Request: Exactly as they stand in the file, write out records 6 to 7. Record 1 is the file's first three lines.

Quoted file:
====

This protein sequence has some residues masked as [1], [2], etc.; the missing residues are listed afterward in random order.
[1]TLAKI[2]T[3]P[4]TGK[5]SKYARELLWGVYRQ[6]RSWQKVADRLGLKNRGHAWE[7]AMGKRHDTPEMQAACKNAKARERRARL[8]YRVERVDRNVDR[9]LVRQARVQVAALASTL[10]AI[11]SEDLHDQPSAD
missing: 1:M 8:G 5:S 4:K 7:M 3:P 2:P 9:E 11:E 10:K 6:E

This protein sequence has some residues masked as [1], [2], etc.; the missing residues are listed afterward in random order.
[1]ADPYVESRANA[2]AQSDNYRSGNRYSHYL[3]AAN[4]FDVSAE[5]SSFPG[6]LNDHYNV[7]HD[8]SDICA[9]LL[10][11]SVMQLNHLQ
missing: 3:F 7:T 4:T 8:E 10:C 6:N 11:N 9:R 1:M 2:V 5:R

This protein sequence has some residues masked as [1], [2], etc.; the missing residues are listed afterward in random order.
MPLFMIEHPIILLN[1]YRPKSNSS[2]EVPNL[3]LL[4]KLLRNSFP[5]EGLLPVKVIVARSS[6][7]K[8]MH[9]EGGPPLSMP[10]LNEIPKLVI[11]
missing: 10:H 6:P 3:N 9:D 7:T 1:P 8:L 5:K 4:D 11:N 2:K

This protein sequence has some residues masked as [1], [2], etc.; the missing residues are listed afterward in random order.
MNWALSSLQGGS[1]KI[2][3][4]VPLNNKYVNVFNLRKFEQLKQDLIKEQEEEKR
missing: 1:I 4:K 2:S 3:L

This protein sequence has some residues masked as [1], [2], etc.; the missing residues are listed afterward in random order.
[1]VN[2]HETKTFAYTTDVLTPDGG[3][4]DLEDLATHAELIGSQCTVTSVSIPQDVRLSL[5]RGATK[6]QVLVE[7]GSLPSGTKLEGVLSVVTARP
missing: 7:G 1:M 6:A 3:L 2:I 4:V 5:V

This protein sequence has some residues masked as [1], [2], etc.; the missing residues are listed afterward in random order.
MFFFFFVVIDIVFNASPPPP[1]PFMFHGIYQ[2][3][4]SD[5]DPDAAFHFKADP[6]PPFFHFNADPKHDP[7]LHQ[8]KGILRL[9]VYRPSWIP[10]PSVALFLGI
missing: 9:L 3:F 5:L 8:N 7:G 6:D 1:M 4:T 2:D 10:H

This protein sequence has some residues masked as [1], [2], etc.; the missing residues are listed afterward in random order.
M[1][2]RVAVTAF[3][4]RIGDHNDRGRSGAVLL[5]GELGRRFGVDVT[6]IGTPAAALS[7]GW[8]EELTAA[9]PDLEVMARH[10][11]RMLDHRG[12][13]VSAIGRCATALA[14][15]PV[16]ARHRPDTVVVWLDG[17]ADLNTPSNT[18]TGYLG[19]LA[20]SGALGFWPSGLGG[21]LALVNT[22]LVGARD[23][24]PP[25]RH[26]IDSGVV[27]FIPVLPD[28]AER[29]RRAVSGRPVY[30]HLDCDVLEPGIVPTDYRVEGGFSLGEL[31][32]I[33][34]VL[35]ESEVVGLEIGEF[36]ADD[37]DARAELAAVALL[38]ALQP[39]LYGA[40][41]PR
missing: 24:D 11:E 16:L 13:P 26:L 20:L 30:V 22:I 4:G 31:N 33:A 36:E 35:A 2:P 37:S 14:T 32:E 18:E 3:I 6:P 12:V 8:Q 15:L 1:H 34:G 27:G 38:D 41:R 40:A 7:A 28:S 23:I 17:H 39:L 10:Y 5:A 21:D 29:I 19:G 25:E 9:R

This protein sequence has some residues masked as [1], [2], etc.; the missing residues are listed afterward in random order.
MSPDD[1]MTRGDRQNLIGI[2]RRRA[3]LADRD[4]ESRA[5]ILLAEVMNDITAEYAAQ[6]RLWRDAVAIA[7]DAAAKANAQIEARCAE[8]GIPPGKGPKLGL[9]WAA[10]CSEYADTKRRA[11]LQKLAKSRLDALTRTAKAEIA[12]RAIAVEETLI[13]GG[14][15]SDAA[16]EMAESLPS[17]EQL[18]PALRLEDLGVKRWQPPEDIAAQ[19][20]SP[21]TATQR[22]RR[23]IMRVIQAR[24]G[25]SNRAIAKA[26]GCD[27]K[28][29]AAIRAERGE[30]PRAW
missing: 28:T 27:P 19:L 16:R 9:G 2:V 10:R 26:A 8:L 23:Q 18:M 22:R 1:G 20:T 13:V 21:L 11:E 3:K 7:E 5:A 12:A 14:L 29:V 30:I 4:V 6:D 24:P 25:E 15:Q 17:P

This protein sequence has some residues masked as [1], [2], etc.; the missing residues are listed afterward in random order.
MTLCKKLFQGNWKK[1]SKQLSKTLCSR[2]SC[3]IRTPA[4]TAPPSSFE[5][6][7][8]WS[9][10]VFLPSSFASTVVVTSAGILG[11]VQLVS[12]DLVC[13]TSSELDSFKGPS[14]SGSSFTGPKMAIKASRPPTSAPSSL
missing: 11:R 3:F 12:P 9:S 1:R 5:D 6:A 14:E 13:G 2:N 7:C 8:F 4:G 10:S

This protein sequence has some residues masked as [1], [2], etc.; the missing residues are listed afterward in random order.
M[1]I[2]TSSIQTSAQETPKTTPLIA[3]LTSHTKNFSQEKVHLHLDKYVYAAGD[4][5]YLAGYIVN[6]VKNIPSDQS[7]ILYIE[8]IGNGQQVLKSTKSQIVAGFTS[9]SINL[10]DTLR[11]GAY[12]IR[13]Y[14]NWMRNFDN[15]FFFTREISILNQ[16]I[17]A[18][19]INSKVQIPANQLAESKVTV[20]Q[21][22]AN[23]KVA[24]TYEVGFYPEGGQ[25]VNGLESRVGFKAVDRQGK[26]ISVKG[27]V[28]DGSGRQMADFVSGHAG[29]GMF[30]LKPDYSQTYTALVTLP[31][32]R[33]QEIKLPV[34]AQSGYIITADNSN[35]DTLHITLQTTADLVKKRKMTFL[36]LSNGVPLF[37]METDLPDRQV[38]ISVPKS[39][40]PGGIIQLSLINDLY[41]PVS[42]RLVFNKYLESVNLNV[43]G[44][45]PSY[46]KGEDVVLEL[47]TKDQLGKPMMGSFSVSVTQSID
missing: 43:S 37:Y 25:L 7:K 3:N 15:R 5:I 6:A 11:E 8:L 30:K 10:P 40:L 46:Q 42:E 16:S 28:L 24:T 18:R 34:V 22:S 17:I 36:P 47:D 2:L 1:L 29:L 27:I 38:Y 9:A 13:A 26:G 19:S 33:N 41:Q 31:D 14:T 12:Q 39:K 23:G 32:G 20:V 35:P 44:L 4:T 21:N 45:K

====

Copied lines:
This protein sequence has some residues masked as [1], [2], etc.; the missing residues are listed afterward in random order.
MFFFFFVVIDIVFNASPPPP[1]PFMFHGIYQ[2][3][4]SD[5]DPDAAFHFKADP[6]PPFFHFNADPKHDP[7]LHQ[8]KGILRL[9]VYRPSWIP[10]PSVALFLGI
missing: 9:L 3:F 5:L 8:N 7:G 6:D 1:M 4:T 2:D 10:H

This protein sequence has some residues masked as [1], [2], etc.; the missing residues are listed afterward in random order.
M[1][2]RVAVTAF[3][4]RIGDHNDRGRSGAVLL[5]GELGRRFGVDVT[6]IGTPAAALS[7]GW[8]EELTAA[9]PDLEVMARH[10][11]RMLDHRG[12][13]VSAIGRCATALA[14][15]PV[16]ARHRPDTVVVWLDG[17]ADLNTPSNT[18]TGYLG[19]LA[20]SGALGFWPSGLGG[21]LALVNT[22]LVGARD[23][24]PP[25]RH[26]IDSGVV[27]FIPVLPD[28]AER[29]RRAVSGRPVY[30]HLDCDVLEPGIVPTDYRVEGGFSLGEL[31][32]I[33][34]VL[35]ESEVVGLEIGEF[36]ADD[37]DARAELAAVALL[38]ALQP[39]LYGA[40][41]PR
missing: 24:D 11:E 16:L 13:P 26:L 20:L 30:V 22:I 4:G 31:N 33:A 36:E 35:A 2:P 37:S 14:T 32:E 18:E 3:I 6:P 12:V 8:Q 15:L 1:H 34:G 27:G 38:D 41:R 40:A 7:A 28:S 23:I 17:H 39:L 10:Y 5:A 21:D 29:I 19:G 25:E 9:R